Climate and Development Knowledge Network
Published on Mar 21, 2017
Governments in the Caribbean have identified climate variability and change as the most significant threat to continued development in the region . Given the scale of the climate challenge, decision makers need effective tools and methods to help integrate climate change considerations into their existing planning and investment processes. One important aspect of this is having access to good quality, locally relevant climate change data.
In the Caribbean, the CARibbean Weather Impacts Group (CARIWIG) project, funded by the Climate and Development Knowledge Network (CDKN), provides open access to climate data that has been downscaled, making it relevant for use in the Caribbean region. Accessed through a user-friendly website, CARIWIG also provides tools that allow decision makers to better understand the potential impacts of drought, tropical storms, rainfall and temperature changes.
A summary of the climate data and advice on how they can be applied in the region is presented in a newly launched ‘knowledge package’. The package, comprising a policy brief, an infographic and a short video, provides an overview of CARIWIG data and information and how it can be used; pointing to illustrative examples of how it has been applied in several Caribbean countries. The knowledge package also highlights the limitations of using climate model data and provides decision-makers with the tools necessary to make effective climate decisions in the face of uncertainty.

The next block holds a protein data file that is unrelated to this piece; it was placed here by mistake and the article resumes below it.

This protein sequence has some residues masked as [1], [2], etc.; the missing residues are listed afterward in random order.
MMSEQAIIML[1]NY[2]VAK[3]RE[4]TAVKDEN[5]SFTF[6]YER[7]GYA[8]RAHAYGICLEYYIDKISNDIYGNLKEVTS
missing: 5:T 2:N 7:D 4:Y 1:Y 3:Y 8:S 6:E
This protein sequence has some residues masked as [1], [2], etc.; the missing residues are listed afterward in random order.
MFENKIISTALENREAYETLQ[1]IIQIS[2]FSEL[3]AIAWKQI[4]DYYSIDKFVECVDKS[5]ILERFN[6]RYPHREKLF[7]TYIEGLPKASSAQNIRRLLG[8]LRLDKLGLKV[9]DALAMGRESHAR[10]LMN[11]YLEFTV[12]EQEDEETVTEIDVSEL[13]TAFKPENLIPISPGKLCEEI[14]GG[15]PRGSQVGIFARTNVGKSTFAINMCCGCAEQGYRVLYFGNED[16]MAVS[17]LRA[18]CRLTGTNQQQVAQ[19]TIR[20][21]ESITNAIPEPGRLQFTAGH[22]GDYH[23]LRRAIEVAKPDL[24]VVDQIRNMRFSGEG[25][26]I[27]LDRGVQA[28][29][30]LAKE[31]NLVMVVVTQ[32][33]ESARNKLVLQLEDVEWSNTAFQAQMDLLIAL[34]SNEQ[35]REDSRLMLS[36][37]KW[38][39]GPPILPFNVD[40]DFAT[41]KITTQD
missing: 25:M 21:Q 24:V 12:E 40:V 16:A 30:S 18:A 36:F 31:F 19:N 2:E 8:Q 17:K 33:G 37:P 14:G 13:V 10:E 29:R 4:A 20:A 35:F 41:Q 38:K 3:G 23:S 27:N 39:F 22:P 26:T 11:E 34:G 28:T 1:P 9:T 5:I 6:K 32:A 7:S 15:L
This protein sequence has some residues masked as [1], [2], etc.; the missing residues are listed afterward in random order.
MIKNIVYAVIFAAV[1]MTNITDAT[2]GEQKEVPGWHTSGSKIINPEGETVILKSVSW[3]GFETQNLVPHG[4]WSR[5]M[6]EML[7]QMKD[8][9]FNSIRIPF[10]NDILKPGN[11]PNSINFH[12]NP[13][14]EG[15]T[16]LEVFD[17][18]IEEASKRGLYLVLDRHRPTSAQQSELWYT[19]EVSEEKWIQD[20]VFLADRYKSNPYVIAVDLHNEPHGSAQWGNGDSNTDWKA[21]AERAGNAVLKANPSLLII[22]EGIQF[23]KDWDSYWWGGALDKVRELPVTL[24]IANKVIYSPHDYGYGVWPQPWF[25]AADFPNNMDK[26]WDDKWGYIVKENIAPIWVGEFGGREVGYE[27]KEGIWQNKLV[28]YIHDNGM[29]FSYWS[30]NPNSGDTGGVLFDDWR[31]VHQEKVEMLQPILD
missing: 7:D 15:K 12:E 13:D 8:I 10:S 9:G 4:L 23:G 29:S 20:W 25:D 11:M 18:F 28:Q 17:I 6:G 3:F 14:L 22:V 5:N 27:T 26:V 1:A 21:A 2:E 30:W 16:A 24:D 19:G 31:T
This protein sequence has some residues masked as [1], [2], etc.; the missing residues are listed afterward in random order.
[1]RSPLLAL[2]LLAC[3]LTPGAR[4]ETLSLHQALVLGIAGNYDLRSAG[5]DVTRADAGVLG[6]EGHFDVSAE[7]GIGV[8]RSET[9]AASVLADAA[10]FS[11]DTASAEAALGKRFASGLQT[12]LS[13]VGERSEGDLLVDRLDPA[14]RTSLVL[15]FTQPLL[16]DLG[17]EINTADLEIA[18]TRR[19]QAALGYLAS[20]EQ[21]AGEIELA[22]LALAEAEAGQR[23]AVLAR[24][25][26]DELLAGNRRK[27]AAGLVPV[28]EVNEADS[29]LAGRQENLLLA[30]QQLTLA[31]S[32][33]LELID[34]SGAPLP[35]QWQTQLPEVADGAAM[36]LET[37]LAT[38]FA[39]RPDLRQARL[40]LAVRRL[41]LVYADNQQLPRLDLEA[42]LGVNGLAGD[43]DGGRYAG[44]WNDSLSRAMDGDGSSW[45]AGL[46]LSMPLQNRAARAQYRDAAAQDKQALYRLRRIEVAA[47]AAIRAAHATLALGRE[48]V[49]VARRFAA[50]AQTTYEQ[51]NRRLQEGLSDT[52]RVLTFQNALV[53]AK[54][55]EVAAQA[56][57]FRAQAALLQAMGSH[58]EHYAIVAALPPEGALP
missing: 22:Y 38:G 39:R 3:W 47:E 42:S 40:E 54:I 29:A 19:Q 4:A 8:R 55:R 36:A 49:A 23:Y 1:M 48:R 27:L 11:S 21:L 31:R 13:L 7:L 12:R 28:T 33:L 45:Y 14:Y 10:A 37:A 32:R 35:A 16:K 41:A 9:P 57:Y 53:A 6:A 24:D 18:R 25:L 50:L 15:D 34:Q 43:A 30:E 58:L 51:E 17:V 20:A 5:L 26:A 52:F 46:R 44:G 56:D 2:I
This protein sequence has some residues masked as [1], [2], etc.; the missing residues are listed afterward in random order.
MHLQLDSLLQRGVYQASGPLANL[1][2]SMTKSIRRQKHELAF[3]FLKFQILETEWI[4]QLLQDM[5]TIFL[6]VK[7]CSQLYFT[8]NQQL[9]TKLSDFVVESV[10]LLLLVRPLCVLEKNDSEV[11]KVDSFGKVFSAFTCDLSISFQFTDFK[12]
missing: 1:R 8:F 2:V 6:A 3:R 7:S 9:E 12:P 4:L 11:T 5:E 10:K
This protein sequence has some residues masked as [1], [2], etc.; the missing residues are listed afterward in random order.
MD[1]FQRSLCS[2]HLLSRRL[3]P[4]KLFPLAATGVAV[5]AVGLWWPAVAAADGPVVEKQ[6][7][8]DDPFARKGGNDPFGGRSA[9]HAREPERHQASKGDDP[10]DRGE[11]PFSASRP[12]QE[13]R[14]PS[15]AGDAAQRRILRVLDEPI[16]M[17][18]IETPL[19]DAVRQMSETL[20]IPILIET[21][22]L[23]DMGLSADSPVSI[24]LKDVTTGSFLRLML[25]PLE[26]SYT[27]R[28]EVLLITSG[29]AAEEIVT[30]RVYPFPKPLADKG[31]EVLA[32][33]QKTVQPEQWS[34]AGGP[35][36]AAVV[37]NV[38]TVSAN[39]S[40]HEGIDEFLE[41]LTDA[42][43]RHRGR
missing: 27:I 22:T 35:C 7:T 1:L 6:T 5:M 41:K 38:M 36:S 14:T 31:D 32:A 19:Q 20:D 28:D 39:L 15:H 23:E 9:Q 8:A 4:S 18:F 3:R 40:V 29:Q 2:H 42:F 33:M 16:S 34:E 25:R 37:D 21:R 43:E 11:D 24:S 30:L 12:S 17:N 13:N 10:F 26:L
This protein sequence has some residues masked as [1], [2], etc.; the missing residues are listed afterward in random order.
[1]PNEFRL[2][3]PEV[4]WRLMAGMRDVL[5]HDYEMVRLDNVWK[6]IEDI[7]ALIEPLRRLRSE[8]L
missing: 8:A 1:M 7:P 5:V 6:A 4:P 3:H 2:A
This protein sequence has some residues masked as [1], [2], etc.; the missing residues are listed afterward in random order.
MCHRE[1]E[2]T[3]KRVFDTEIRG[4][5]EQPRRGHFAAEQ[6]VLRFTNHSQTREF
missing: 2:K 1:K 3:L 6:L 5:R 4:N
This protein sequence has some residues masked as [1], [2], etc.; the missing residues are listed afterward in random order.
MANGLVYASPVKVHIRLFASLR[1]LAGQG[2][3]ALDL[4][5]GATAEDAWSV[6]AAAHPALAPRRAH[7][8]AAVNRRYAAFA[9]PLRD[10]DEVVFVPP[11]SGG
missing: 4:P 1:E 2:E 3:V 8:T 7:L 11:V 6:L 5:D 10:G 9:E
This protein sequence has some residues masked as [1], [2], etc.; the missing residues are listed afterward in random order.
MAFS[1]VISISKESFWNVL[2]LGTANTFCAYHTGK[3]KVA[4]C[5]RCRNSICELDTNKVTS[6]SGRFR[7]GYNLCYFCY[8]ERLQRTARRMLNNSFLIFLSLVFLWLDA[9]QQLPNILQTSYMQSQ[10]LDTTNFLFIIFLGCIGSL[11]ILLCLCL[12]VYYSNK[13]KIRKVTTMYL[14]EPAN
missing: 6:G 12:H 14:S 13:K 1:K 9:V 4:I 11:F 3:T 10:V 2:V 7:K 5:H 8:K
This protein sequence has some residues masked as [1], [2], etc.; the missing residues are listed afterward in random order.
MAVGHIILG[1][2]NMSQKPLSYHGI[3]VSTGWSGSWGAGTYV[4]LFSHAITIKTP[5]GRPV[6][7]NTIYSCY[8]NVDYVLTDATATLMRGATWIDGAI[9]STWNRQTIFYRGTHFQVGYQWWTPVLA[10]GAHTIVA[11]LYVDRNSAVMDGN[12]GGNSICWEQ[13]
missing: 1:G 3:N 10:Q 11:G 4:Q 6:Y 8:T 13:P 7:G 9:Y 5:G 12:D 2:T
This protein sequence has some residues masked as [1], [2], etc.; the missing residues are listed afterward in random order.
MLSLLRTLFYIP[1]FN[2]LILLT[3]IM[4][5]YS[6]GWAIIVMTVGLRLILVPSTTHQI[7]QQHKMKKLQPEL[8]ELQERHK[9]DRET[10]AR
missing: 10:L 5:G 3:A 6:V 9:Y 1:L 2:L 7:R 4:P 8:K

The knowledge package provides information on:
1. Climate data and projections that are relevant to the Caribbean region are available through the online CARIWIG portal.
2. Historic climate data and future projections are available for a range of climate variables.
3. A suite of simulation tools including a weather generator, a tropical storm model and a regional drought analysis tool are also freely available.
4. A series of case studies shows how these resources have been applied to real world situations in Caribbean countries.
The CARIWIG climate data, when combined with other data and information, can help build a picture of potential impacts to key economic sectors in the Caribbean. Training and support on how to use that data as part of a wider suite of tools is being provided in the region, by the Caribbean Community Climate Change Centre (CCCCC).
The package consists of an information brief, video and infographic. To access these and to find out more about the research on which they were based visit: www.cdkn.org/caribbean.